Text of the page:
Whoever wins the federal election, Australian parents will benefit from paid parental leave. But the amount they're paid is one of the major differences between Labor and the Coalition this federal election.
The Labor government introduced Australia's first national Paid Parental Leave scheme on January 1, 2011.
At the time the legislation was passed, Families Minister Jenny Macklin said it was about time families had access to paid parental leave.
"Australian families have waited far too long for a national paid parental leave scheme and with this bill we are finally catching up with the rest of the developed world."
Under the scheme, primary carers will receive 18-weeks leave paid at the national minimum wage which is currently around $620 a week before tax.
Secondary carers get two-weeks leave, also at the minimum wage.
Superannuation is not paid under the Labor scheme and working mothers earning more than $150,000 a year are not eligible for the payments.
But the Coalition says Labor's Paid Parental Scheme shows Labor doesn't understand the pressures on modern families.
The Coalition is promising all primary carers of babies born after June 2015 would get 26 weeks parental leave at full pay.
Industry groups and even politicians within the Coalition have also come out against the policy, saying it's too generous.
Some Nationals MPs have even threatened to vote against legislation needed to enact the scheme.
Mr Abbott says his policy is not generous, it's fair.
"I am confident that my colleagues will come with me because this is the kind of thing that you only have to think about to appreciate its significance and necessity," Mr Abbott said.
"Look this isn't a question of being generous, this is a question of being fair."
"Why should the public servants go on paid parental leave at their wage and the people working as shop assistants and factory workers and charity workers not get paid parental leave at their wage too."
Under the Coalition's scheme, the maximum replacement wage would be $150,000 a year and the minimum would be the federal minimum wage.
Those earning less than the minimum would get a top up, and everyone would be paid superannuation at the mandatory rate of nine per cent.
Like under Labor's plan, the Coalition would allow a secondary carer to take two weeks paid parental leave, but those weeks would be deducted from the primary carer's 26 week allowance.
Again, that would be paid at the carer's actual wage or the federal minimum - whichever is higher.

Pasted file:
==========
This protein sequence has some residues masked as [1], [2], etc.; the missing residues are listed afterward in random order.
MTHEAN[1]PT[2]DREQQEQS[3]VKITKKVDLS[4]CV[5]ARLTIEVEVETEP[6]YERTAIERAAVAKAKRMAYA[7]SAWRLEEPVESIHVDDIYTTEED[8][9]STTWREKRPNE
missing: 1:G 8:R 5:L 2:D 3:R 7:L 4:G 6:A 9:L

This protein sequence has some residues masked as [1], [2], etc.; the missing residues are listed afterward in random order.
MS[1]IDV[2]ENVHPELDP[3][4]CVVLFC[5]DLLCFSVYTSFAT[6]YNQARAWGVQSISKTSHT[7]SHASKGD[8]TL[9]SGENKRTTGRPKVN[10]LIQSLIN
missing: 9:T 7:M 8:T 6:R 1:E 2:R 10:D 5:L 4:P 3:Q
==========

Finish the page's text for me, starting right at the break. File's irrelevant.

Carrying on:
The Coalition says the scheme would be funded by a 1.5 per cent levy on companies' taxable income once it exceeds $5 million.
That would be expected to affect about 3000 companies, but the Coalition says it would be offset by a simultaneous tax cut of the same amount.
But Labor says the levy would raise less than half the money needed to pay for the scheme.
It's suggesting a Coalition government would cut family payments, health and education to find the money.
The Australian Greens have a paid parental leave policy too and it's very similar to the Coalition's.
The Greens would also provide 26 weeks paid leave at full pay for a primary carer, and two weeks at full pay for a secondary carer.
But the Greens' payments would be capped at $100,000 a year: $50,000 lower than the Coalition's threshold.
Greens leader Senator Christine Milne says her party's plan is cheaper and fairer than the Coalition's.
"Tony Abbott's scheme is way too generous in that it makes it quite inequitable," Senator Milne said.
"What he's refused to acknowledge is that not only is it a levy on big business but it will require a major taxpayer component and that's why the Greens have set the cap at $100,000 as the salary cap because that captures 90 per cent of women in the work force."
Like the Coalition's plan, the Greens' payments would include superannuation contributions.
Similarly, the payments would be funded by a 1.5 per cent levy on companies' taxable incomes over $5 million dollars but the Greens would not introduce a company tax cut to offset the impact on big business.
Parliamentary Budget Office costings show this would raise most of the seven-billion dollar price tag for the minor party's scheme.
The Palmer United Party says its Parental Payment Scheme would offer all new mothers $25,000 for six months, regardless of how much they earn.
Leader Clive Palmer says the Coalition's policy isn't fair to ordinary Australians.
"You can't have a situation where the government takes money and gives it to one class of people based on their earnings and avoids the other people. It's really a concept that I can't live with and I think it's very dangerous. Of course to expect business to pay 1.5 per cent just means Tony Abbott is incompetent of running the economy."
For more information on Paid Parental Leave, read our People's Pundit piece on how the Coalition and Labor differ on PPL policy.